The universe was not perfectly uniform when it started, some areas had a higher density than others. During the evolution of the universe, these areas of high density contained most of the matter and started forming galaxies where there was the highest concentration of matter. This large-scale structure (‘cosmic web’) connects the observed clusters of galaxies via a series of filaments. Figure 1 is a model of what this looks like.
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At the Crossroads
The cosmic web is a representation of the density of space and can be traced out with the observed distribution of galaxies, connecting those closest together. This is done with similar algorithms for both observations and simulations. The densest areas are the more massive, central galaxies that are located at the crossroads of multiple filaments (nodes), similar to the blue areas in figure 1. Other research has shown the mass of a galaxy increased with the number of connected filaments (“connectivity”). Recent research wanted to know whether the connectivity was related to star formation and whether it helped prevent star formation from happening.
Forming Stars, or Not
In order to accomplish this, scientists investigated observed and simulated galaxies that lay at the densest regions (nodes) within the cosmic web. Observed galaxies were taken from the SDSS (The Sloan Digital Sky Survey) data release and number ~ 7×105. Galaxies from two independent simulations were compared to the observations to see if the same general trends hold, but direct comparison is difficult because simulations have significantly smaller sample sizes. This is due to the computational cost involved with simulating large amounts of galaxies.
These galaxies were connected with a median of three filaments. For the observed galaxies, scientists compared the connectivity to the star formation rate (measured by comparing relative ages of stars). Figure 2 shows as connectivity decrease the excess star formation rate increases for all types of galaxies. Researchers found this trend also occurred for the simulated galaxies, where star formation can be chosen as an output parameter.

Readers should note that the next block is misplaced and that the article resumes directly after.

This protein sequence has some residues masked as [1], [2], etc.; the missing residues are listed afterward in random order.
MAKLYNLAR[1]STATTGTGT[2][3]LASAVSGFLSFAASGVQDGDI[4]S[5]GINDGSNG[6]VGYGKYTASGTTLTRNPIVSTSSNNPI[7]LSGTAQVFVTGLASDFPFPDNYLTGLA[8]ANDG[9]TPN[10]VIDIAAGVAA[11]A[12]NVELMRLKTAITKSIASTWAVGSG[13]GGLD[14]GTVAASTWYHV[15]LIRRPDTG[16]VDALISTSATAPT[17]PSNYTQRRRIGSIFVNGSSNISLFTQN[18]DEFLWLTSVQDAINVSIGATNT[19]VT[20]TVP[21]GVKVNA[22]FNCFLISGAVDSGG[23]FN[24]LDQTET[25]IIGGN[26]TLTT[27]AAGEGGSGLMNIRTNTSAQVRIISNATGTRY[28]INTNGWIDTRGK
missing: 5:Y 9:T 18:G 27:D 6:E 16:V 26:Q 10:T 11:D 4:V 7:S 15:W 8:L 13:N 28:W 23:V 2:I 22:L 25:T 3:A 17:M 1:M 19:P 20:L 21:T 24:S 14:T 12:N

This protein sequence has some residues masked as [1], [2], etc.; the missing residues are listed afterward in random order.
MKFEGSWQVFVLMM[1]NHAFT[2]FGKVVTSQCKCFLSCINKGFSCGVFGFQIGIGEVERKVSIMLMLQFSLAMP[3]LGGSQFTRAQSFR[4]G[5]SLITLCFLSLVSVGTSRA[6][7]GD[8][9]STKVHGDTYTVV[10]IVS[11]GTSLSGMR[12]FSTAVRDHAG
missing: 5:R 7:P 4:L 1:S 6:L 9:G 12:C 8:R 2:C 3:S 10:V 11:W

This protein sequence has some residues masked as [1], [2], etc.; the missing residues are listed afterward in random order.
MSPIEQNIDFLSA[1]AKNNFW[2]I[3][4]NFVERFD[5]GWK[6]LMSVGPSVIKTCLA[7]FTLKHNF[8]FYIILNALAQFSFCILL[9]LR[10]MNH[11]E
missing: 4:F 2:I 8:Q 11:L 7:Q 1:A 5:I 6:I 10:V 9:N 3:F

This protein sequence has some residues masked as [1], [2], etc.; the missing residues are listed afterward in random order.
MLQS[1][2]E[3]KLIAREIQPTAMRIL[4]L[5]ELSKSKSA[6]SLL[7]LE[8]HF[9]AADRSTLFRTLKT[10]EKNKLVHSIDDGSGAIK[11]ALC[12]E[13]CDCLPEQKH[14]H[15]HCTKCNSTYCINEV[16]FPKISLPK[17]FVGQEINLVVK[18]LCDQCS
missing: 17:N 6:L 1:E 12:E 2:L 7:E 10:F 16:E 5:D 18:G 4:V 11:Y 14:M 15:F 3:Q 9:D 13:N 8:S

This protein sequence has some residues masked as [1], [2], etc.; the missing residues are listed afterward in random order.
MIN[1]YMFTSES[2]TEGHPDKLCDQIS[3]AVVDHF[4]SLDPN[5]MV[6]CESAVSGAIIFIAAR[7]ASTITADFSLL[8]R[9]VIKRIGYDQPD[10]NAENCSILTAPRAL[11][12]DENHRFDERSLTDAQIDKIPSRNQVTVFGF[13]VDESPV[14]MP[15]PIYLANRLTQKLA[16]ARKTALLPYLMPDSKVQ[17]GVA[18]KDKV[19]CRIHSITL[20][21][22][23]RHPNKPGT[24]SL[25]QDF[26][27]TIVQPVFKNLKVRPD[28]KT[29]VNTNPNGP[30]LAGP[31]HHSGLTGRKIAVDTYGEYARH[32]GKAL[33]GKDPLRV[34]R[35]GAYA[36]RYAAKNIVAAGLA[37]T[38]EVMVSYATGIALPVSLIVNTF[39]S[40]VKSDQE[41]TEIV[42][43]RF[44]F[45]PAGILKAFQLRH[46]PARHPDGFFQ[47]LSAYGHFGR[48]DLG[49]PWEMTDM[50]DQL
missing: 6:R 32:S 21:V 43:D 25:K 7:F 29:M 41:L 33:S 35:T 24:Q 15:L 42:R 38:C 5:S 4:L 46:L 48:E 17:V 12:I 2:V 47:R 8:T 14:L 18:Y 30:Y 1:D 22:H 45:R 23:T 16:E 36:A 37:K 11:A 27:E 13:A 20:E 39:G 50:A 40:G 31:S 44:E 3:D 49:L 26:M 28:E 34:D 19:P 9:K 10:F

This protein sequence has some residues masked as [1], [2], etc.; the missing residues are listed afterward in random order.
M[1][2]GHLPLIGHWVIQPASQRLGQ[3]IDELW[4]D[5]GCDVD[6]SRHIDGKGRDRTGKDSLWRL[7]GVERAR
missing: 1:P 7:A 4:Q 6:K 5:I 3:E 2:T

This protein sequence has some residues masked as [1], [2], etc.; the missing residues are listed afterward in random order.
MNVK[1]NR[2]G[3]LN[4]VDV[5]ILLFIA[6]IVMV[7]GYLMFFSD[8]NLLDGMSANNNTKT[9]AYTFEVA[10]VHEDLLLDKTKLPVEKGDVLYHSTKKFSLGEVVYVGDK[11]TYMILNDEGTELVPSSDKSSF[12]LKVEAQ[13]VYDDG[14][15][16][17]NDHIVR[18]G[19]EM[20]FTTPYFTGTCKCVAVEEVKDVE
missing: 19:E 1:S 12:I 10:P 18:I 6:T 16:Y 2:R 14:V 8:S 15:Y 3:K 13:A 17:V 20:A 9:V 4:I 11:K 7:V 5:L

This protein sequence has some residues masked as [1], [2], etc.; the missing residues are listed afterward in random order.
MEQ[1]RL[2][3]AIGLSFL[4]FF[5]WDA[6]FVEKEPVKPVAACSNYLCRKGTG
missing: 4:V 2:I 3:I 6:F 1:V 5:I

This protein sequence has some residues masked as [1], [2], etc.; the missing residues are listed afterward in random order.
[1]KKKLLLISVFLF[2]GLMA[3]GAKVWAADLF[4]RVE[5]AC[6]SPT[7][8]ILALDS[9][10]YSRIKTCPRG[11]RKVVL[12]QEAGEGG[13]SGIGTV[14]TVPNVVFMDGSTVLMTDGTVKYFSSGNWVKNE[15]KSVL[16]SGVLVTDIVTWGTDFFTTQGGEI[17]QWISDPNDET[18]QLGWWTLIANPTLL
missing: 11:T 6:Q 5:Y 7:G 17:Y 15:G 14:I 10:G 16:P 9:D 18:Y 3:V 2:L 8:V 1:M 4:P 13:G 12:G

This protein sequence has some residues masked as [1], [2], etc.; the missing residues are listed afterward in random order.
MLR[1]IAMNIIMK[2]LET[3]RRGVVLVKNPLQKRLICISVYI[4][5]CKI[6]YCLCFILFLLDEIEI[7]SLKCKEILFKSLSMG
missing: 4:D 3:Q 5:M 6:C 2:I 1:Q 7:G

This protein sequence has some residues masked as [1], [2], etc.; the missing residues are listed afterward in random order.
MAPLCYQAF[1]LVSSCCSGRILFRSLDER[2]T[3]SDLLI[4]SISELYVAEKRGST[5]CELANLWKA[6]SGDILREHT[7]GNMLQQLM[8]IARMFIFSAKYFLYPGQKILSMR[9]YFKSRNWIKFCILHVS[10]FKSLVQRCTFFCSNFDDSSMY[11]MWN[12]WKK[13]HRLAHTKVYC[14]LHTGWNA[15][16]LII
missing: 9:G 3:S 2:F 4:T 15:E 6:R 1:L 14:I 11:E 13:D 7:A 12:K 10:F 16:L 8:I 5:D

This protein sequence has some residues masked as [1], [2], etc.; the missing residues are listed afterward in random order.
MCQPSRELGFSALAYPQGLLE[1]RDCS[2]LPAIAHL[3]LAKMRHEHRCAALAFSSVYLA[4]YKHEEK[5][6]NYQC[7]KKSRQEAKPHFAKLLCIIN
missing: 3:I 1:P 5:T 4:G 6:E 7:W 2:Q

Figure 2: Comparison for the observed galaxies of the average connectivity and excess star formation rate relative to the average for that type. The black lines are for all galaxies. Top: The blue line is for star-forming galaxies and the red line is for passive galaxies which are not actively forming a significant amount, of stars. Bottom: The blue line is for spherical or irregularly shaped galaxies the red line is for elliptical galaxies. Increasing star formation is to the right. This shows that as connectivity increases, star formation decreases.
This is counterintuitive; filaments can funnel cold gas into the galaxy, which could be expected to trigger star formation. Scientists provide a number of different explanations for this. It could be that the gas received from multiple filaments could be chaotic, instead of the more uniform funneling that a single filament would provide. Alternatively, it could be that the filaments may not be effective at feeding the inner regions of a galaxy that would form stars, or that they are experiencing fewer mergers that are mixing less gas. Whatever the explanation, scientists have shown that more connectivity means less star formation.
Transitioning to Old Age
Finally, researchers investigated what impact connectivity had on AGN (active galactic nucleus) activity. Feedback from AGN is important in galaxy formation as it assists transition a galaxy from being new and star-forming to a passive old age. AGN gives off vast amounts of energy that can drive star-forming gas out of the galaxy and quench star formation. To link AGN activity and connectivity, scientists compared two similar simulations: one with AGN and one without. They found that AGN was more efficient at quenching star formation when they were in galaxies with high connectivity. The AGN were able to give off more energy to stop star formation as they were fed more material.
Researchers showed that connectivity is an important factor in galaxy formation, as it affects when stars will stop forming, as well as the total mass and morphology of a galaxy in both observations and simulations. The evolution of galaxies is impossible to observe as it takes many millions of years, however, any information we can gather from work such as this helps us understand the universe.
Arnouts, S. Codis, S. Davé, R. Devriendt, J. Dubois, Y. Hwang, H. S.
Kraljic, K. (Institute for Astronomy, University of Edinburgh), Laigle, C.
Musso, M. Peirani, S. Pichon, C. Pogosyan, D. Slyz, A. Treyer, M.
A Nuclear Fusion Physicist and Astrophysicist.
BSc Physics & Engineering, MSc Nuclear Physics & Engineering, MSc Astrophysics, PhD Plasma Physics